Workers at Amazon's fulfillment center in Staten Island, N.Y., gather outside to protest work conditions in the company's warehouse, in New York. Workers say Amazon is not doing enough to to keep workers safe from the spread of COVID-19 and coronavirusVirus Outbreak-Amazon, New York, United States - 30 Mar 2020

Health and safety are hand-in-hand concerns for pretty much everyone on the planet dealing with the coronavirus, and retail employees are no exception.

Concerned about contracting COVID-19, some essential workers at Amazon, Walmart, Target, Instacart and FedEx are reportedly planning a walkout strike Friday. A Walmart Inc. store in Worcester, Mass., was ordered to be closed Wednesday by city officials after 23 employees tested positive for the coronavirus. About 400 store employees will be tested, according to a spokesman for Worcester’s city manager, Edward Augustus. The store will remain closed to allow a third-party agency to clean, sanitize and restock the shelves, a Walmart spokesman said. “We’ll be working with the city and medical officials on the appropriate reopening date,” he added.

Friday’s walkout has the support of Christian Smalls, a former Amazon warehouse worker who was dismissed, who posted a flier about the “Mayday General Strike” and tweeted, “Protect all workers at all costs we are not expandable (sic) or replaceable enough is enough TAKE THE POWER BACK!!”

The heightened attention about warehouse workers’ safety and consumers’ increased appreciation for their efforts continue to rise during the pandemic. Whether the COVID-19 situation could lead to nonunion workers seeking representation remains to be seen. Emily Spieler, a professor of law at Northeastern University, said the walkout indicates just “how angry and anxious people are and that they have been moved to action as a result.” Participants need not worry about being fired, since walkouts over health and safety, or hazardous work pay concerns, are protected under the National Labor Relations Act.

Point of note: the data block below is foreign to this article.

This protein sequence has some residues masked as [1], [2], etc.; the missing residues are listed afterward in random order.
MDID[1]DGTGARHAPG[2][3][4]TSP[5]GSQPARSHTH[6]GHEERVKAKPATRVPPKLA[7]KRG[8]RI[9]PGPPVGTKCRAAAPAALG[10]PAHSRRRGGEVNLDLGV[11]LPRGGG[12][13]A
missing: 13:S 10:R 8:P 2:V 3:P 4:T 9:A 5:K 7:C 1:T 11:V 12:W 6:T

Spieler said, “It takes a lot to push workers to the point where they decide they are going to walk out. The lack of any federal intervention on health and safety for these workers means they’re kind of left on their own with their employers. There have been a lot of reports about concerns at Amazon warehouses around health and safety over time. But right now, the federal OSHA has made clear they’re doing very little other than issuing guidelines with regard to how to protect all frontline workers and industries from COVID-19 with the possible exception of very high-risk health care workers.”

In recent weeks there has been an uptick in workers’ activism around the country, spurred by health and safety concerns, not necessarily with formal unions, according to Spieler. “Increasingly people are coming to understand that safety inside workplaces relates to safety outside in the community,” said Spieler, citing how local health officials in areas where the meatpacking industry has been ordered by the Trump administration to stay open are very concerned.

Noting how it would be “very hard to pry a considerable number of people off Amazon right now,” Spieler said the issue of workers’ safety resonates with consumers in other ways. “I have no idea whether this will lead to a consumer boycott. It is much more likely that it will seed a future level of activism among workers. It will increase the awareness of consumers about the potential spread of the virus through the failure of enforcing safety inside workplaces,” she said.

Meanwhile, the prospect of unionizing is being explored by some. Asked if representatives from the Retail, Wholesale and Department Store Union had reached out to workers at Target Corp., Walmart and the other aforementioned companies about unionizing, a RWSDU-UFCW spokeswoman said they have been speaking with Amazon Inc. workers. “But they reached out to us, not the other way around,” the union spokeswoman said.

RWSDU is a division of the United Food and Commercial Workers labor union. The unionization rate in retail is on par with the national unionization of 9 percent, according to the RWDSU-UFCW. That statistic includes all private sector industries.